Prague ’68

August 21st, 2008

On this, and other blogs, there’s often talk about freedom. We fight for freedom, or we want freedom or we want to maintain freedom. But what gets lost sometimes, is what we are really talking about. People in Prague, or Warsaw, or Budapest know: they lost their freedom to the Soviets (Warsaw to the Germans, then the Soviets) during the 20th century. Free nations now, they know what freedom means.

Forty years ago today, August 21, 2968, Soviet tanks rolled into Prague, Czechoslovakia to eliminate the “Prague Spring,” an early form of Glasnost introduced into Czechoslovakia when reformist Alexander Dub?ek came to power in January 1968.

Peter Worthington, who was there, has a fine piece on the invasion in today’s Sun: The Death of Prague Spring. He has far more knowledge on the subject than I do, so I will defer to his column on the subject.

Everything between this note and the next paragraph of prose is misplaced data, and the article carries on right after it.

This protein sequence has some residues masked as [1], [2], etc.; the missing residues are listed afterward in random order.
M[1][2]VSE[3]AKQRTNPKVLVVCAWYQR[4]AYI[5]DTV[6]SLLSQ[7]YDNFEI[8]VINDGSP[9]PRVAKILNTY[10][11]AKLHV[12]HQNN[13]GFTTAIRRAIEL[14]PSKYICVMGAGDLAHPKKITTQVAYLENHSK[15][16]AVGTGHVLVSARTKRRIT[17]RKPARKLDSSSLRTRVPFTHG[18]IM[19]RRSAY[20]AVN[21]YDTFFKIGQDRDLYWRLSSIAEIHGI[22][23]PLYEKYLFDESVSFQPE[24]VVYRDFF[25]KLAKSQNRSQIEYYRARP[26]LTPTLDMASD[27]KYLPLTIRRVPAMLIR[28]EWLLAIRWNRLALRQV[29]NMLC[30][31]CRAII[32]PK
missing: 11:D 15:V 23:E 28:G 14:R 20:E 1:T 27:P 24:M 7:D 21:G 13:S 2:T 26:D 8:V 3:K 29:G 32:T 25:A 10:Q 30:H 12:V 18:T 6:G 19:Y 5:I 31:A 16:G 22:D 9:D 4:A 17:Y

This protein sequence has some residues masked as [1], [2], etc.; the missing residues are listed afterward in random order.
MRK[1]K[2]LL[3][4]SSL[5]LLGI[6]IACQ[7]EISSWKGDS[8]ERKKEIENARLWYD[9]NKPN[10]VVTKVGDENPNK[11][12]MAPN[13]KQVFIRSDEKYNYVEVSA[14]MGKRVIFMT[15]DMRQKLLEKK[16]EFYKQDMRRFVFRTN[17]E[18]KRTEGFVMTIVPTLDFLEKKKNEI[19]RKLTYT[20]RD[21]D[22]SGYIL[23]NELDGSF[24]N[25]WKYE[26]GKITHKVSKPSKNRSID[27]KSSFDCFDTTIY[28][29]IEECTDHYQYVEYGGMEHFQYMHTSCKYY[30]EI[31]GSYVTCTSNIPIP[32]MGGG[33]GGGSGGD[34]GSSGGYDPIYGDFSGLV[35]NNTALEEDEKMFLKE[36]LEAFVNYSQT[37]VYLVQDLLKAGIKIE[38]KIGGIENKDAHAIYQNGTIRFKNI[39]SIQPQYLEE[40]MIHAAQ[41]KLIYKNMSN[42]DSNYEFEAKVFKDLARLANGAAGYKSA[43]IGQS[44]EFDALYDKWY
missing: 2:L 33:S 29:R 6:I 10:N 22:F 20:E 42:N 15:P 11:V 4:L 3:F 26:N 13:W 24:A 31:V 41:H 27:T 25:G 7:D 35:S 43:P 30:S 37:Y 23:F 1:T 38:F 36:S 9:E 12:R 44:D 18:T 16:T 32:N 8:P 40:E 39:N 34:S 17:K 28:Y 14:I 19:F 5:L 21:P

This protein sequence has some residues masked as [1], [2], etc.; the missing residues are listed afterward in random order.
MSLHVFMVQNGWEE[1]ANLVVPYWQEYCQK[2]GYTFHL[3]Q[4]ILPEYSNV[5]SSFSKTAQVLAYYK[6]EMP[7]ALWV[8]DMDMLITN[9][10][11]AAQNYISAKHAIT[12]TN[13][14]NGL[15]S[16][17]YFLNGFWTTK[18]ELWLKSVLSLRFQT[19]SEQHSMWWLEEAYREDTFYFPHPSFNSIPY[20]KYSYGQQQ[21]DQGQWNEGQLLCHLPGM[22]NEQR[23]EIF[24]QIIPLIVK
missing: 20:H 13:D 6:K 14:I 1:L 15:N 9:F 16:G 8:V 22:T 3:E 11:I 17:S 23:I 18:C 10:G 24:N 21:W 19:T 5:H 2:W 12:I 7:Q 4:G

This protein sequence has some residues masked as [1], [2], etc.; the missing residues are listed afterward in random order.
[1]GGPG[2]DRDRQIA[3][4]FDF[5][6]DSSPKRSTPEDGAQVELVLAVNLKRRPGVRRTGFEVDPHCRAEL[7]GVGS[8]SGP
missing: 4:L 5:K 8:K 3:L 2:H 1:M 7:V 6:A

Prague Spring was about freedom, real freedom for real people. The invasion in August ’68 was about repression, about the glory of the state over the glory of the person. A real fight, for real freedom.

freedom for the individual is the only truly progressive policy

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